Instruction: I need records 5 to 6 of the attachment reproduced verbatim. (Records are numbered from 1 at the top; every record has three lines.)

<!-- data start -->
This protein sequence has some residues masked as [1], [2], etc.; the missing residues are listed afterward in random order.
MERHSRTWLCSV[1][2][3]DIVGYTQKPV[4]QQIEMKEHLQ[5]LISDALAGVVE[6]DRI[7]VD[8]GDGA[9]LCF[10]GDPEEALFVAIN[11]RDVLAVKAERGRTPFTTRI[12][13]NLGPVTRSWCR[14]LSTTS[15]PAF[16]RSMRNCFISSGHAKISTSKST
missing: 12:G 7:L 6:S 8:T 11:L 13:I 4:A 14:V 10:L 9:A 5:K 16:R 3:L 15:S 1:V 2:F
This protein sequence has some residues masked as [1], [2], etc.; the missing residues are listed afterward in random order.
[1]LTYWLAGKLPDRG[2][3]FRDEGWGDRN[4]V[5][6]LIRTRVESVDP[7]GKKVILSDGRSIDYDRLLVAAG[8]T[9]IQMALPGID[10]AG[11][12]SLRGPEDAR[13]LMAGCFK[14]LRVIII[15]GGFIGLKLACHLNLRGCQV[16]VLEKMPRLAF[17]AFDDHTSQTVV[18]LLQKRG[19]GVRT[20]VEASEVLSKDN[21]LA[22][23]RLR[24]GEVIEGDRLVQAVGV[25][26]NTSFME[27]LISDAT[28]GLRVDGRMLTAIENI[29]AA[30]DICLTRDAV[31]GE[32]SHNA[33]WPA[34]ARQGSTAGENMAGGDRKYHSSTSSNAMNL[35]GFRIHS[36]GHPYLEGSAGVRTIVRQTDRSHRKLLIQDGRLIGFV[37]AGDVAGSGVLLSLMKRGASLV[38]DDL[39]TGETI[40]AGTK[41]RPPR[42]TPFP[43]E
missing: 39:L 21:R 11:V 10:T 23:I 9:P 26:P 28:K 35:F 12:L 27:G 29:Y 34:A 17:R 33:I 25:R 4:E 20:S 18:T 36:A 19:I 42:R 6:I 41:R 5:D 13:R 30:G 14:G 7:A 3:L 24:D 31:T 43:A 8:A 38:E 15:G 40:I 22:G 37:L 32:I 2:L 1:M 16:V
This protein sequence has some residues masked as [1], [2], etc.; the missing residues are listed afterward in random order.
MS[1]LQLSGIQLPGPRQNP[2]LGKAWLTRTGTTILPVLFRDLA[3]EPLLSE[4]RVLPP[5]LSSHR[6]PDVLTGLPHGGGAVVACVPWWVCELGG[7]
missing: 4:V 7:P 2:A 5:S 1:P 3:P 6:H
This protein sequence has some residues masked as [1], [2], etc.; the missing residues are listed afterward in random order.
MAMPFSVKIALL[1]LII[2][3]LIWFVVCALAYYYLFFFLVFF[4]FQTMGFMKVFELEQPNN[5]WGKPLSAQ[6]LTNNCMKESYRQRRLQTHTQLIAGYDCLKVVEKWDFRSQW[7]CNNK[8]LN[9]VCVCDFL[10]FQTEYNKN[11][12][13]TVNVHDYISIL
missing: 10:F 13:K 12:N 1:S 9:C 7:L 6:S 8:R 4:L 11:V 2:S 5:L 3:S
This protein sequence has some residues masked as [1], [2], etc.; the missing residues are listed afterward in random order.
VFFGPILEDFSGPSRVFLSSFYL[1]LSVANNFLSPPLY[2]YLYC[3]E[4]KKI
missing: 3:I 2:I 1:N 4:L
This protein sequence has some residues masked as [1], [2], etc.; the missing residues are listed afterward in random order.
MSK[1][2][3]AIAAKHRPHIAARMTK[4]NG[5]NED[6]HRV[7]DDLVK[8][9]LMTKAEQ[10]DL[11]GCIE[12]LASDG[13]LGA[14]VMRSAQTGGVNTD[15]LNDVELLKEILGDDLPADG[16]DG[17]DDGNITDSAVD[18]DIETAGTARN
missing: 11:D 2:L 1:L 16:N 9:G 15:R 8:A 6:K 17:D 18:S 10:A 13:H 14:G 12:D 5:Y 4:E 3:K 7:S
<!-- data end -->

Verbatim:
This protein sequence has some residues masked as [1], [2], etc.; the missing residues are listed afterward in random order.
VFFGPILEDFSGPSRVFLSSFYL[1]LSVANNFLSPPLY[2]YLYC[3]E[4]KKI
missing: 3:I 2:I 1:N 4:L
This protein sequence has some residues masked as [1], [2], etc.; the missing residues are listed afterward in random order.
MSK[1][2][3]AIAAKHRPHIAARMTK[4]NG[5]NED[6]HRV[7]DDLVK[8][9]LMTKAEQ[10]DL[11]GCIE[12]LASDG[13]LGA[14]VMRSAQTGGVNTD[15]LNDVELLKEILGDDLPADG[16]DG[17]DDGNITDSAVD[18]DIETAGTARN
missing: 11:D 2:L 1:L 16:N 9:G 15:R 8:A 6:K 17:D 18:S 10:A 13:H 14:G 12:D 5:Y 4:E 3:K 7:S